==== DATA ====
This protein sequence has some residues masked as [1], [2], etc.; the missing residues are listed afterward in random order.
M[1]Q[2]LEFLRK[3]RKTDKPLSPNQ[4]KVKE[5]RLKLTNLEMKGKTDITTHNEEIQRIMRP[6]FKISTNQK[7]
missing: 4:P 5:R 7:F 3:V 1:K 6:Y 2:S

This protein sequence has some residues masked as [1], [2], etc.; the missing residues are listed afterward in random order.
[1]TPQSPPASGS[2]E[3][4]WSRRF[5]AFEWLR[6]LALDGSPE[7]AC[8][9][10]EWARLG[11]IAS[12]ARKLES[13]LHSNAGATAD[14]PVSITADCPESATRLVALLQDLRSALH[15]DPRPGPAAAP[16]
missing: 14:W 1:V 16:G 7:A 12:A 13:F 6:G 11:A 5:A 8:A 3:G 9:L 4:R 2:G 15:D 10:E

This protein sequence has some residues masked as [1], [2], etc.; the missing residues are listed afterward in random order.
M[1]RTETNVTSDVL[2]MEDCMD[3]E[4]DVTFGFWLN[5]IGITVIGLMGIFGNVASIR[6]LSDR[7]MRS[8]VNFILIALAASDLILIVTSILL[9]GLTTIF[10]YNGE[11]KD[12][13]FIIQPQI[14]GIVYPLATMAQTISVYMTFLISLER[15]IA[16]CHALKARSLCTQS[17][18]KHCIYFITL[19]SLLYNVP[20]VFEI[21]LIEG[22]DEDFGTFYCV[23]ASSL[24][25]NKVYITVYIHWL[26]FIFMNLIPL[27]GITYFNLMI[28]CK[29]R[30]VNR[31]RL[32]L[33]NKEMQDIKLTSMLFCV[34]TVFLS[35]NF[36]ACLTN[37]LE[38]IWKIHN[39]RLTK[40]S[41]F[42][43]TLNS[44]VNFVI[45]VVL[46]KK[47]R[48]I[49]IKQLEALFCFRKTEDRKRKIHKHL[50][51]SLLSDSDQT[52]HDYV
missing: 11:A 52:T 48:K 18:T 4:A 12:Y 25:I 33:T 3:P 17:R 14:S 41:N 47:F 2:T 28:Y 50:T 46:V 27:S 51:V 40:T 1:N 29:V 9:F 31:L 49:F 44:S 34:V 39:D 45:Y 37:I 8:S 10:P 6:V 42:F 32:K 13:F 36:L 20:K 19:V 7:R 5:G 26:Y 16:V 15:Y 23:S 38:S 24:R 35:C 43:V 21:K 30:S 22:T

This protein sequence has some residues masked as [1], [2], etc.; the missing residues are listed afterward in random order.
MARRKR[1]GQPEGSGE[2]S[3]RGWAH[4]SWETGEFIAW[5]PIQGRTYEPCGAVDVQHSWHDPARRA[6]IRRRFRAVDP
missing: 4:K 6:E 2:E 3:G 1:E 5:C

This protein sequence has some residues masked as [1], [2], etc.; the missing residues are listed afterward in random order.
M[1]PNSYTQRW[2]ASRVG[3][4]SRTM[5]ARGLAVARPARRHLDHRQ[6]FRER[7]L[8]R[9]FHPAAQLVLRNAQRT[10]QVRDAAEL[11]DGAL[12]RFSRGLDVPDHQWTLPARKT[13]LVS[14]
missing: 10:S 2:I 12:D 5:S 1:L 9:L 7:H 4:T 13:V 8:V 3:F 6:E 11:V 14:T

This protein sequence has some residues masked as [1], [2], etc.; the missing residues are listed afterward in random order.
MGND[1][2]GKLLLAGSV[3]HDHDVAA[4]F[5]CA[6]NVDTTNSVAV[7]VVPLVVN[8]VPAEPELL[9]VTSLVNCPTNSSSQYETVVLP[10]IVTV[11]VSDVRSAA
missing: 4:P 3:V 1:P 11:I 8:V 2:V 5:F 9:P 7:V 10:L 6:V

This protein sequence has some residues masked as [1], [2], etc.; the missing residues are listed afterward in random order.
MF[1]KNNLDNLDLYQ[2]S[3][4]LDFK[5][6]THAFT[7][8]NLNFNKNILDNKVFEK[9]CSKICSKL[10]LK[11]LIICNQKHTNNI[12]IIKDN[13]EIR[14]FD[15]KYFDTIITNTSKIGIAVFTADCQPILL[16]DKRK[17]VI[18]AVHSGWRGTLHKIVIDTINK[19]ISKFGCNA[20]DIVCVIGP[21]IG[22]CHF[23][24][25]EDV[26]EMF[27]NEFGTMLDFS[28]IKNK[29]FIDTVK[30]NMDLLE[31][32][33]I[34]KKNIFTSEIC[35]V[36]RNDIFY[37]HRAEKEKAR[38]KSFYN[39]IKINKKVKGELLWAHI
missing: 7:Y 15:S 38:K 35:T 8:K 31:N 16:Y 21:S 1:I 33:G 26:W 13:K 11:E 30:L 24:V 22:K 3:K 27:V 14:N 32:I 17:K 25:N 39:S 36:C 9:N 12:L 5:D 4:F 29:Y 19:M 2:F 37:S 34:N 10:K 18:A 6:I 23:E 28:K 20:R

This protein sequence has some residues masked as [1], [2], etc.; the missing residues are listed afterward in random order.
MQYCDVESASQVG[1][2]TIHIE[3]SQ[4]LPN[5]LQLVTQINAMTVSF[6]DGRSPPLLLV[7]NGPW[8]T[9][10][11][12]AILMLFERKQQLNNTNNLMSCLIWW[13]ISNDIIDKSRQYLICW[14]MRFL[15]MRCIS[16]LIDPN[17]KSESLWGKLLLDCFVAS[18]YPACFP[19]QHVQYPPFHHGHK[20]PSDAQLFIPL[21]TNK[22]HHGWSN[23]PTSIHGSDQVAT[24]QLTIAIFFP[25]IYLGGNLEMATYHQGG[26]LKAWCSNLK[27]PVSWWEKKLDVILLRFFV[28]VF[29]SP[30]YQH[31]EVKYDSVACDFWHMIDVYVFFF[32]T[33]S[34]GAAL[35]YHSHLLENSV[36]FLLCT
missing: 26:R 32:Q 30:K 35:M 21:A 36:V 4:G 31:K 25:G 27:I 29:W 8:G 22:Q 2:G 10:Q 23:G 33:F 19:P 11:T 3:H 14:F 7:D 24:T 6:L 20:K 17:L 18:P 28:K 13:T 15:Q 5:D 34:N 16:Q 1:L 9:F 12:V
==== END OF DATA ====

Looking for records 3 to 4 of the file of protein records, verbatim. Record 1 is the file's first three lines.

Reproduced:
This protein sequence has some residues masked as [1], [2], etc.; the missing residues are listed afterward in random order.
M[1]RTETNVTSDVL[2]MEDCMD[3]E[4]DVTFGFWLN[5]IGITVIGLMGIFGNVASIR[6]LSDR[7]MRS[8]VNFILIALAASDLILIVTSILL[9]GLTTIF[10]YNGE[11]KD[12][13]FIIQPQI[14]GIVYPLATMAQTISVYMTFLISLER[15]IA[16]CHALKARSLCTQS[17][18]KHCIYFITL[19]SLLYNVP[20]VFEI[21]LIEG[22]DEDFGTFYCV[23]ASSL[24][25]NKVYITVYIHWL[26]FIFMNLIPL[27]GITYFNLMI[28]CK[29]R[30]VNR[31]RL[32]L[33]NKEMQDIKLTSMLFCV[34]TVFLS[35]NF[36]ACLTN[37]LE[38]IWKIHN[39]RLTK[40]S[41]F[42][43]TLNS[44]VNFVI[45]VVL[46]KK[47]R[48]I[49]IKQLEALFCFRKTEDRKRKIHKHL[50][51]SLLSDSDQT[52]HDYV
missing: 11:A 52:T 48:K 18:T 4:A 12:Y 25:I 33:T 3:P 17:R 14:S 41:N 47:F 2:T 28:Y 50:T 46:V 27:S 51:V 40:T 1:N 29:V 9:F 31:L 49:F 44:S 34:V 39:D 45:Y 37:I 8:S 10:P 6:V 42:F 32:K 13:F 36:L 20:K 19:V 7:R 5:G 26:Y 16:V 15:Y 23:S 38:S 24:R 35:C 43:V 21:K 30:S 22:T

This protein sequence has some residues masked as [1], [2], etc.; the missing residues are listed afterward in random order.
MARRKR[1]GQPEGSGE[2]S[3]RGWAH[4]SWETGEFIAW[5]PIQGRTYEPCGAVDVQHSWHDPARRA[6]IRRRFRAVDP
missing: 4:K 6:E 2:E 3:G 1:E 5:C